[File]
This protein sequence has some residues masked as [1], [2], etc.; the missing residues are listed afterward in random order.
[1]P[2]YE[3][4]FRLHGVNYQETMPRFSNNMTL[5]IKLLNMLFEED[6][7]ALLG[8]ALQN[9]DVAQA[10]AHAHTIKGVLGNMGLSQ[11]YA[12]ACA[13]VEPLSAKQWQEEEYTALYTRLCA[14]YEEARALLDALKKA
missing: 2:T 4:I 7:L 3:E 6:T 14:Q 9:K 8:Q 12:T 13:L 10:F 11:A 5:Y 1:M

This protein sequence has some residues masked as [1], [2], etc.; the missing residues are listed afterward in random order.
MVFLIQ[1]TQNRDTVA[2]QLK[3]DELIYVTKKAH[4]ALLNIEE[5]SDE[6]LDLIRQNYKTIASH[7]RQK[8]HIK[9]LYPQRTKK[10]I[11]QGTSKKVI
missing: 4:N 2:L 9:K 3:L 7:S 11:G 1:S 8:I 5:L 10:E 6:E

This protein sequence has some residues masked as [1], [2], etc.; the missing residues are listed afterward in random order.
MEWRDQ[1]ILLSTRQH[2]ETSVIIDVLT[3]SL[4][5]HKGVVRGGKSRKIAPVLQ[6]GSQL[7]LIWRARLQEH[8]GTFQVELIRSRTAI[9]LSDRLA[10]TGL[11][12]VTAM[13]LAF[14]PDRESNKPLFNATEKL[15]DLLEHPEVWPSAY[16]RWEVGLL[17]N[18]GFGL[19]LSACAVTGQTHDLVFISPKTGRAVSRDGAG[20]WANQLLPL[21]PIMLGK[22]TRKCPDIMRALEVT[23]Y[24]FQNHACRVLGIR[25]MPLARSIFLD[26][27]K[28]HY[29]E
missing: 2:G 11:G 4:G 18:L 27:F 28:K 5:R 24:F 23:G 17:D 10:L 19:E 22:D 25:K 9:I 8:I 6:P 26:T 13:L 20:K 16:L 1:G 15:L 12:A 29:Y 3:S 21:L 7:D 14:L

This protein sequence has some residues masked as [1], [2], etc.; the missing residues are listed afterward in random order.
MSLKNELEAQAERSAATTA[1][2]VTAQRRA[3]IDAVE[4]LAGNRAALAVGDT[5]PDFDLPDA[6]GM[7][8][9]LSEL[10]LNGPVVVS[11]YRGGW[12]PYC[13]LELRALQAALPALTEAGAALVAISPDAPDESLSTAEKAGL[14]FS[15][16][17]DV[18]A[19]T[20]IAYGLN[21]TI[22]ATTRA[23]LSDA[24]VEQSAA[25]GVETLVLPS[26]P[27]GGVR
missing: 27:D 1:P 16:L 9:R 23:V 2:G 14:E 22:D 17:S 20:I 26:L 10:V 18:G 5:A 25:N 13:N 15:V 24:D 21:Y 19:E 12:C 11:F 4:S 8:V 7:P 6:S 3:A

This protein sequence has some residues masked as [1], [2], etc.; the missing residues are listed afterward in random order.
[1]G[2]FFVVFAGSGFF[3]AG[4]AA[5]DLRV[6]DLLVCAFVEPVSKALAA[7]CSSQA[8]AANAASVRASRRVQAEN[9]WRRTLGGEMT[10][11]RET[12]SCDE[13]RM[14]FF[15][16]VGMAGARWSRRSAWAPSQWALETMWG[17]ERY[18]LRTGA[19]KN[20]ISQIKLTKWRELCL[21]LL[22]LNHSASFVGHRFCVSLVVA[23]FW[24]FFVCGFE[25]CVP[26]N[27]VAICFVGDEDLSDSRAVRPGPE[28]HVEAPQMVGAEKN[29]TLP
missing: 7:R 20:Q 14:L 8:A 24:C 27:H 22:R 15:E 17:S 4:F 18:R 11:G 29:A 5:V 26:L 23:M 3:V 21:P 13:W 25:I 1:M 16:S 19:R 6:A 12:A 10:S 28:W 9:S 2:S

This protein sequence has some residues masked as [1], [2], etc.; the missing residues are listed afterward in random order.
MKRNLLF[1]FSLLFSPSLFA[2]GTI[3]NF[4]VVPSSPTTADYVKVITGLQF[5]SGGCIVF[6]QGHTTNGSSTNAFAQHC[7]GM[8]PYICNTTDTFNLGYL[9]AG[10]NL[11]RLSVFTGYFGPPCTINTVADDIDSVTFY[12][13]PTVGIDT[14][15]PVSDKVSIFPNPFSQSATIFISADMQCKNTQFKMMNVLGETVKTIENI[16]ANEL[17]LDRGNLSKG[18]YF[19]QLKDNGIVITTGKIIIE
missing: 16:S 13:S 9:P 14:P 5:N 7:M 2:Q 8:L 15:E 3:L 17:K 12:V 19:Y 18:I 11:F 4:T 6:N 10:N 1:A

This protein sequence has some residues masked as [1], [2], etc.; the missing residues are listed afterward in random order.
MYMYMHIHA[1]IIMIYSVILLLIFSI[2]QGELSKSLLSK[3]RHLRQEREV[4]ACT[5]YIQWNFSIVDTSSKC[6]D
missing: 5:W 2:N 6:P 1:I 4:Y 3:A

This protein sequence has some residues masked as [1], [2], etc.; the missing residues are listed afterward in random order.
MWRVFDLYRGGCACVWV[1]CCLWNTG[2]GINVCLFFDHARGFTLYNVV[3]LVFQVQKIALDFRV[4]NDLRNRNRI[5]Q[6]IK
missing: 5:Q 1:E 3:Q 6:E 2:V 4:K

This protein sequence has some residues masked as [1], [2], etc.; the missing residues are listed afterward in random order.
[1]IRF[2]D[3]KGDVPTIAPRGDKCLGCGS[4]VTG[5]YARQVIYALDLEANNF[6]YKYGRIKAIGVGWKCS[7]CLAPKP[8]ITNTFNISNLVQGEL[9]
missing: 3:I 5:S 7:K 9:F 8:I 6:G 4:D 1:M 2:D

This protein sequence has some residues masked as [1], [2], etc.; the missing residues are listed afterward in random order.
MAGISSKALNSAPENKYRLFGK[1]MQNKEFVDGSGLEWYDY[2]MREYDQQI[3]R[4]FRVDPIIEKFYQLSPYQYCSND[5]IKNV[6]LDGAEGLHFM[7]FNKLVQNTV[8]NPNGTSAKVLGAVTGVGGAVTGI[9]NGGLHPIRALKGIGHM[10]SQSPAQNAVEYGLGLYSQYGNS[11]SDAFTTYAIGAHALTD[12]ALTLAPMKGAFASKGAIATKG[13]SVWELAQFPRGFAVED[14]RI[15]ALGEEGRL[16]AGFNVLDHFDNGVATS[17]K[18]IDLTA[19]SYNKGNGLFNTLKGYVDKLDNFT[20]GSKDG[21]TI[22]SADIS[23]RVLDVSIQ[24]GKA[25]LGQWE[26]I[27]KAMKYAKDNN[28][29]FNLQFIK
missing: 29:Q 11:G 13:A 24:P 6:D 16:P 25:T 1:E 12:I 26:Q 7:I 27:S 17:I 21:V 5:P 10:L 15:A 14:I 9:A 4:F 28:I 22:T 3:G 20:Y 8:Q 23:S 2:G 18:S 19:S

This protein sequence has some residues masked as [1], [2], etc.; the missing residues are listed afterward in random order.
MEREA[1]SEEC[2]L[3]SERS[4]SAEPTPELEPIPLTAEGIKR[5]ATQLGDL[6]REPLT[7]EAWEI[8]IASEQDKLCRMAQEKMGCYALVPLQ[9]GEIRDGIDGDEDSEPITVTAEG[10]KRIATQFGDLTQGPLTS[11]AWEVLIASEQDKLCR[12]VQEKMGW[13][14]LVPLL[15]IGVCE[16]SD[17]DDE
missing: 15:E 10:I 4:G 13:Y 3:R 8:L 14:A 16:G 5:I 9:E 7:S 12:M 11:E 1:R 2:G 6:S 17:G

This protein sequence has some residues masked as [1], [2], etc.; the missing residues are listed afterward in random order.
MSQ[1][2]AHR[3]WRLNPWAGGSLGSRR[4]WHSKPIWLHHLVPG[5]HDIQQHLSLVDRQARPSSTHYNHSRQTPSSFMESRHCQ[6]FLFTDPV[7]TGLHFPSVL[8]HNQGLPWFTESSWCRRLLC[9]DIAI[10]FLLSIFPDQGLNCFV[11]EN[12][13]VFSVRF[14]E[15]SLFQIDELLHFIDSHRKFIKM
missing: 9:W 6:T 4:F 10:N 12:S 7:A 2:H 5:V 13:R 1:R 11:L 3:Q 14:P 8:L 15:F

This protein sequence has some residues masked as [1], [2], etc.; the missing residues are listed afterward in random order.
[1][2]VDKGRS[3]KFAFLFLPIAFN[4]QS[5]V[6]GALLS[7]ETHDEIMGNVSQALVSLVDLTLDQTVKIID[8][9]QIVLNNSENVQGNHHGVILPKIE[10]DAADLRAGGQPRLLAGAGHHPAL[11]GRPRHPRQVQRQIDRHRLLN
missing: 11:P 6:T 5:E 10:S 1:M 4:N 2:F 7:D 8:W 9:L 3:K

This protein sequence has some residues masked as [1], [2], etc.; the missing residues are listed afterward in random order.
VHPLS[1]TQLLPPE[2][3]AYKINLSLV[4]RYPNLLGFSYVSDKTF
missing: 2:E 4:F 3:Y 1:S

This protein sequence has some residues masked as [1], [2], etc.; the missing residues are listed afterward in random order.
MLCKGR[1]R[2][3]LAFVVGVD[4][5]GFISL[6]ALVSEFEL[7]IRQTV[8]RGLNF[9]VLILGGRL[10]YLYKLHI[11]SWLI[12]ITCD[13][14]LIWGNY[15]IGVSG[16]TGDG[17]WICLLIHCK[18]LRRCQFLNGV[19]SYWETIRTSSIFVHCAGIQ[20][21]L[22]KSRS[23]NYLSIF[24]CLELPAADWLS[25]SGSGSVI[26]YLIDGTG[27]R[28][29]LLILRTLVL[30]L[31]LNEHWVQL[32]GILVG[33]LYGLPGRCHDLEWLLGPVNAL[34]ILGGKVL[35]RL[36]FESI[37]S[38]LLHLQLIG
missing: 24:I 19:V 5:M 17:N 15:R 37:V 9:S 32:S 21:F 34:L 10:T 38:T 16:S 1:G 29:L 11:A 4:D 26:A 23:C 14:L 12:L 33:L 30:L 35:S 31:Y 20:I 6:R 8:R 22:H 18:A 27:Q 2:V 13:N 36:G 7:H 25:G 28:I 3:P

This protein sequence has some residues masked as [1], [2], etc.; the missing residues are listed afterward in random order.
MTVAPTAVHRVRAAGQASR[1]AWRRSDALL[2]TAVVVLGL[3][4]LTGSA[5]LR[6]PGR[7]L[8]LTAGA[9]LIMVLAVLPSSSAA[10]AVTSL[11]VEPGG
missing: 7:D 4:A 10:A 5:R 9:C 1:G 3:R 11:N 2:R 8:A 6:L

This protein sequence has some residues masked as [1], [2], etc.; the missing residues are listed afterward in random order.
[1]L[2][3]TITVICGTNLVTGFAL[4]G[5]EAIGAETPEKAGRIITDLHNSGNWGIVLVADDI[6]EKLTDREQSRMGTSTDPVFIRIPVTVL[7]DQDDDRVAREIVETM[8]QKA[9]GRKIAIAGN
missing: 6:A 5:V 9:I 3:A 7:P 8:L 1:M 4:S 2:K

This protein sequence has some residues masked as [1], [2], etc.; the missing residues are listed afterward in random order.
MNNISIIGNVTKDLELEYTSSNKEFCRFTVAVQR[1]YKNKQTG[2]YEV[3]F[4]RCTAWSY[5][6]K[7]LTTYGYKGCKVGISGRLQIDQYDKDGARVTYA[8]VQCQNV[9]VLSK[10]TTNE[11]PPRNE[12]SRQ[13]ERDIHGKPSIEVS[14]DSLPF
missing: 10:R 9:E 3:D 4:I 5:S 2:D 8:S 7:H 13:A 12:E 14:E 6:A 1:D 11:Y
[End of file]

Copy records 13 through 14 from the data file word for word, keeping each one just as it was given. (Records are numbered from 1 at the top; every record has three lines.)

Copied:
This protein sequence has some residues masked as [1], [2], etc.; the missing residues are listed afterward in random order.
[1][2]VDKGRS[3]KFAFLFLPIAFN[4]QS[5]V[6]GALLS[7]ETHDEIMGNVSQALVSLVDLTLDQTVKIID[8][9]QIVLNNSENVQGNHHGVILPKIE[10]DAADLRAGGQPRLLAGAGHHPAL[11]GRPRHPRQVQRQIDRHRLLN
missing: 11:P 6:T 5:E 10:S 1:M 4:N 2:F 7:D 8:W 9:L 3:K

This protein sequence has some residues masked as [1], [2], etc.; the missing residues are listed afterward in random order.
VHPLS[1]TQLLPPE[2][3]AYKINLSLV[4]RYPNLLGFSYVSDKTF
missing: 2:E 4:F 3:Y 1:S